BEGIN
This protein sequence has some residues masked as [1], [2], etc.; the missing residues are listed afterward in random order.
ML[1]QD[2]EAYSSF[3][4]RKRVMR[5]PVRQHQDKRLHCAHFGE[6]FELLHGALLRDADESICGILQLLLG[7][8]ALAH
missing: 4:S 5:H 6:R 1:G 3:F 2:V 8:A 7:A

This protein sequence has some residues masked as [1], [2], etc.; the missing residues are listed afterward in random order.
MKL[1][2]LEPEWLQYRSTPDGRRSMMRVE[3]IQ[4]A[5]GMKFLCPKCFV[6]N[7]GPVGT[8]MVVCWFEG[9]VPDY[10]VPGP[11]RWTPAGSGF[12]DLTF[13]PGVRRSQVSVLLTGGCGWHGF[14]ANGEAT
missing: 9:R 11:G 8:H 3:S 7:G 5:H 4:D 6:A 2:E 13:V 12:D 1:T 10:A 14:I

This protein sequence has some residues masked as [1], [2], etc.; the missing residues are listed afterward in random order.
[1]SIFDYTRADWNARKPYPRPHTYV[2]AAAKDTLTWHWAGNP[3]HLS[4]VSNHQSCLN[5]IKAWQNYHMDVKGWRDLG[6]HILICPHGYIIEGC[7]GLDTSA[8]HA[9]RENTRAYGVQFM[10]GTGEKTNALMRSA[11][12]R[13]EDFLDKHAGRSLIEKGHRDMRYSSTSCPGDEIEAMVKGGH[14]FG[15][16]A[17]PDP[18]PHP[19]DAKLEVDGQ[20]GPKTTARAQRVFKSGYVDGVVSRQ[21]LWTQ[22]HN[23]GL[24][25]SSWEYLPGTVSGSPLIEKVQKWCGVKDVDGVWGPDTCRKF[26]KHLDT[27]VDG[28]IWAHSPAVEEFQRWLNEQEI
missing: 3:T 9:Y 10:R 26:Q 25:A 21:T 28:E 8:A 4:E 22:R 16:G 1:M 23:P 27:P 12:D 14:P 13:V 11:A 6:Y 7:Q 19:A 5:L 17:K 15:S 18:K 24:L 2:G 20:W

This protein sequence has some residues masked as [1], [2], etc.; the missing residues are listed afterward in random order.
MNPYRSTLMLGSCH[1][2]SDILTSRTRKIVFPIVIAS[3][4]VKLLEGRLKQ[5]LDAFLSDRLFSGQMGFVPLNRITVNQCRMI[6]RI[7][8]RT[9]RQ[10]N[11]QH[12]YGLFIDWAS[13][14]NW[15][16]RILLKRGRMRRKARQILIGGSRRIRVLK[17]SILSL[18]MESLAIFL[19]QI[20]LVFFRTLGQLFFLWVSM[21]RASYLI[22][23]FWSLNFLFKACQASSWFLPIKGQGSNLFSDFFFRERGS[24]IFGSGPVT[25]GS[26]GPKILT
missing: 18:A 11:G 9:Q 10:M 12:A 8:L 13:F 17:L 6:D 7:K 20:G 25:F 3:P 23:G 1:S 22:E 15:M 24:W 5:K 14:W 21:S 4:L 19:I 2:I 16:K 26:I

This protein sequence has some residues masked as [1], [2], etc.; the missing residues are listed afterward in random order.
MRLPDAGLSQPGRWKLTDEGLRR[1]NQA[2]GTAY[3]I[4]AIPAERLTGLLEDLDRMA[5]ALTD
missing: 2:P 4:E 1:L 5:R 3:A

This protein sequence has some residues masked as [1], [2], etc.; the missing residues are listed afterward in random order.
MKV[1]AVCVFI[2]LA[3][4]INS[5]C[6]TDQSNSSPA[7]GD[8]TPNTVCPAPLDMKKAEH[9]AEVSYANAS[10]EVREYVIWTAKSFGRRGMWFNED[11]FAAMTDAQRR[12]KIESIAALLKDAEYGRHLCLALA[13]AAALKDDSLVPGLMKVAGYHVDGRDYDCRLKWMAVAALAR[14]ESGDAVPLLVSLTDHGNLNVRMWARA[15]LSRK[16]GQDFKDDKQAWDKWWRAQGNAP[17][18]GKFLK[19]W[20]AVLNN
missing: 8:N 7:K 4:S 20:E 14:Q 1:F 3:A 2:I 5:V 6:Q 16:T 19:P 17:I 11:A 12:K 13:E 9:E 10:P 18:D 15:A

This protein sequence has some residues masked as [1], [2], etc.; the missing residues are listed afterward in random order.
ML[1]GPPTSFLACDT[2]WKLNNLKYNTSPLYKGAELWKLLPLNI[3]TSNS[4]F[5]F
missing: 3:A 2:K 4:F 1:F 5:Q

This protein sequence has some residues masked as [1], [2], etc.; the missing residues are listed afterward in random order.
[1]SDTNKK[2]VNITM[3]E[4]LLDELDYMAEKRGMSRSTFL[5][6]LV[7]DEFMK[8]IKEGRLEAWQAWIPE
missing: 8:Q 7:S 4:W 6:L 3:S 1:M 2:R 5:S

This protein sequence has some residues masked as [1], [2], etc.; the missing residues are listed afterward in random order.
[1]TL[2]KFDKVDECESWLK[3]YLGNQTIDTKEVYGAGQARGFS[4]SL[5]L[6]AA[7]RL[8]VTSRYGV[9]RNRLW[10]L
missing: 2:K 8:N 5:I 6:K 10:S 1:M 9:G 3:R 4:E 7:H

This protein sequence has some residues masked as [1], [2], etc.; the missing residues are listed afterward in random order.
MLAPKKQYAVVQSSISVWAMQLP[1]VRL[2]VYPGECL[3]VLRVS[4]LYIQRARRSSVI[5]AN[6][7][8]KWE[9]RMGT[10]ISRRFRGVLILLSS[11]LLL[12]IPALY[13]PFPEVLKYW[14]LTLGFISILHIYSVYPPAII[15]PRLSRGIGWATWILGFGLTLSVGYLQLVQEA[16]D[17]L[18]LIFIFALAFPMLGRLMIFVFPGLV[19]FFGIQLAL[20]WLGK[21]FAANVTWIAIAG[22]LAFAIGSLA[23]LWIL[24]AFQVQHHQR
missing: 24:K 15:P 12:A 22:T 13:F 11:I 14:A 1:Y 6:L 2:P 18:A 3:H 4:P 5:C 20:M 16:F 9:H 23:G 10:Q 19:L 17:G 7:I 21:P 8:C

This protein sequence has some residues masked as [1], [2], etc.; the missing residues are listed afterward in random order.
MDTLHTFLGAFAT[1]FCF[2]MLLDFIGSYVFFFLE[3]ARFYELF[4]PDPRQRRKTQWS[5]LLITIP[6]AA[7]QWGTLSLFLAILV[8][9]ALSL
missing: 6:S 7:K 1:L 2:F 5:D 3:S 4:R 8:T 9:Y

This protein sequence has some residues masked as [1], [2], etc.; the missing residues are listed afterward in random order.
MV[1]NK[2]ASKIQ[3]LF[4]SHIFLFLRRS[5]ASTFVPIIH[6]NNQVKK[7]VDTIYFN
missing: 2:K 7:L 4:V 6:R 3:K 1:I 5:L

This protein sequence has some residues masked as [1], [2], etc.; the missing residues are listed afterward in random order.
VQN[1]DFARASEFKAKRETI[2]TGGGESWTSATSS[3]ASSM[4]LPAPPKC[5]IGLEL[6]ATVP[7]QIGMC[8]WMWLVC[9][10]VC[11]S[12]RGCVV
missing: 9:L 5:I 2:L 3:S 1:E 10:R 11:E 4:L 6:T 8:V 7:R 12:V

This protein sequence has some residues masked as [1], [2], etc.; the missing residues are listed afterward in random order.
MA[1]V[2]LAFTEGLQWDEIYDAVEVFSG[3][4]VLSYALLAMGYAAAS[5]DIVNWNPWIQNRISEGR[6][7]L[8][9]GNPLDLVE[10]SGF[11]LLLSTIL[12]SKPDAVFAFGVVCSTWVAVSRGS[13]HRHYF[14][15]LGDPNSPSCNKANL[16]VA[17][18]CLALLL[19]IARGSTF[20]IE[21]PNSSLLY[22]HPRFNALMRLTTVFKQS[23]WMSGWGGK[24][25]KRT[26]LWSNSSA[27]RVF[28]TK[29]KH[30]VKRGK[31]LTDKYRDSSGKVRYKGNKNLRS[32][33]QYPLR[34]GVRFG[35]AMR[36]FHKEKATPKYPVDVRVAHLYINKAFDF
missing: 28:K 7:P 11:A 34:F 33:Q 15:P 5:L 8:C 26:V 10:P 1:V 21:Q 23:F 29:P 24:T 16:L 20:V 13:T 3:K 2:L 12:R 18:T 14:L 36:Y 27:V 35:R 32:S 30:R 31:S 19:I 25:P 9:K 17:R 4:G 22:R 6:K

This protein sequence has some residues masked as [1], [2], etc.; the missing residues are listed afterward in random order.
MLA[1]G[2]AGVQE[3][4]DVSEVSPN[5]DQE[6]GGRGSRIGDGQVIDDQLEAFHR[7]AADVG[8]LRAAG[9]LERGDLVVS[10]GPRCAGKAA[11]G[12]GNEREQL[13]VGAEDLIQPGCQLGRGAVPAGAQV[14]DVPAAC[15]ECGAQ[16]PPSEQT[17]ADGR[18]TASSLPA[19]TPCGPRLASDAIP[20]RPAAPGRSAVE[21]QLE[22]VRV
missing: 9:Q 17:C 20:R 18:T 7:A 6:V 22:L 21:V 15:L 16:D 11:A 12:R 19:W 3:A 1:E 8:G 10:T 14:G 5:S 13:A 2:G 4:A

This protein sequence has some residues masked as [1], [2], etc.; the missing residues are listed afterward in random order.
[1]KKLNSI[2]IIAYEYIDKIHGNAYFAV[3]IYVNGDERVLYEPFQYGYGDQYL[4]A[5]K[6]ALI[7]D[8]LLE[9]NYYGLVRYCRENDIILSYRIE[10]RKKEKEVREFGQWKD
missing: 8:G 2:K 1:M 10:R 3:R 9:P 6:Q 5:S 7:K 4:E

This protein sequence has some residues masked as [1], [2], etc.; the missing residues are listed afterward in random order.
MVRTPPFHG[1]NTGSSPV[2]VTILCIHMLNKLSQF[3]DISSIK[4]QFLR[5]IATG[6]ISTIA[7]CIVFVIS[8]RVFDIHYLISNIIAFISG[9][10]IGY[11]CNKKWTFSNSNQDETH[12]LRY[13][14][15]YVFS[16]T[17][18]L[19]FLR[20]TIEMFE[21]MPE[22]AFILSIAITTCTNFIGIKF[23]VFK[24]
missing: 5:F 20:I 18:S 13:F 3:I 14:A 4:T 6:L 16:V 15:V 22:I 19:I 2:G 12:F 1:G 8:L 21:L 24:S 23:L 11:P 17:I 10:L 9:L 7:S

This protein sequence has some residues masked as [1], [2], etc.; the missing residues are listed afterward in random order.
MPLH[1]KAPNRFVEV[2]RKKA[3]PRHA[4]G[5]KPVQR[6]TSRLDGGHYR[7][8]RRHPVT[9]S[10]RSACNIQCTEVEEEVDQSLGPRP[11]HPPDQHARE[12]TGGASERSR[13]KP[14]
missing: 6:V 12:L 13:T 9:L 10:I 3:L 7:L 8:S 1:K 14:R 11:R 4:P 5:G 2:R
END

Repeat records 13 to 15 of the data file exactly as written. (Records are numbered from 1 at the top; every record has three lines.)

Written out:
This protein sequence has some residues masked as [1], [2], etc.; the missing residues are listed afterward in random order.
VQN[1]DFARASEFKAKRETI[2]TGGGESWTSATSS[3]ASSM[4]LPAPPKC[5]IGLEL[6]ATVP[7]QIGMC[8]WMWLVC[9][10]VC[11]S[12]RGCVV
missing: 9:L 5:I 2:L 3:S 1:E 10:R 11:E 4:L 6:T 8:V 7:R 12:V

This protein sequence has some residues masked as [1], [2], etc.; the missing residues are listed afterward in random order.
MA[1]V[2]LAFTEGLQWDEIYDAVEVFSG[3][4]VLSYALLAMGYAAAS[5]DIVNWNPWIQNRISEGR[6][7]L[8][9]GNPLDLVE[10]SGF[11]LLLSTIL[12]SKPDAVFAFGVVCSTWVAVSRGS[13]HRHYF[14][15]LGDPNSPSCNKANL[16]VA[17][18]CLALLL[19]IARGSTF[20]IE[21]PNSSLLY[22]HPRFNALMRLTTVFKQS[23]WMSGWGGK[24][25]KRT[26]LWSNSSA[27]RVF[28]TK[29]KH[30]VKRGK[31]LTDKYRDSSGKVRYKGNKNLRS[32][33]QYPLR[34]GVRFG[35]AMR[36]FHKEKATPKYPVDVRVAHLYINKAFDF
missing: 28:K 7:P 11:A 34:F 33:Q 15:P 5:L 8:C 26:V 10:P 1:V 21:Q 23:F 29:P 24:T 16:L 20:V 13:T 3:K 2:L 12:R 18:T 14:L 36:Y 27:V 35:R 32:S 30:R 31:S 19:I 25:P 9:K 17:R 4:G 22:R 6:K

This protein sequence has some residues masked as [1], [2], etc.; the missing residues are listed afterward in random order.
MLA[1]G[2]AGVQE[3][4]DVSEVSPN[5]DQE[6]GGRGSRIGDGQVIDDQLEAFHR[7]AADVG[8]LRAAG[9]LERGDLVVS[10]GPRCAGKAA[11]G[12]GNEREQL[13]VGAEDLIQPGCQLGRGAVPAGAQV[14]DVPAAC[15]ECGAQ[16]PPSEQT[17]ADGR[18]TASSLPA[19]TPCGPRLASDAIP[20]RPAAPGRSAVE[21]QLE[22]VRV
missing: 9:Q 17:C 20:R 18:T 7:A 6:V 22:L 21:V 15:L 16:D 11:A 12:R 19:W 3:A 1:E 8:G 10:T 14:G 5:S 13:A 2:G 4:A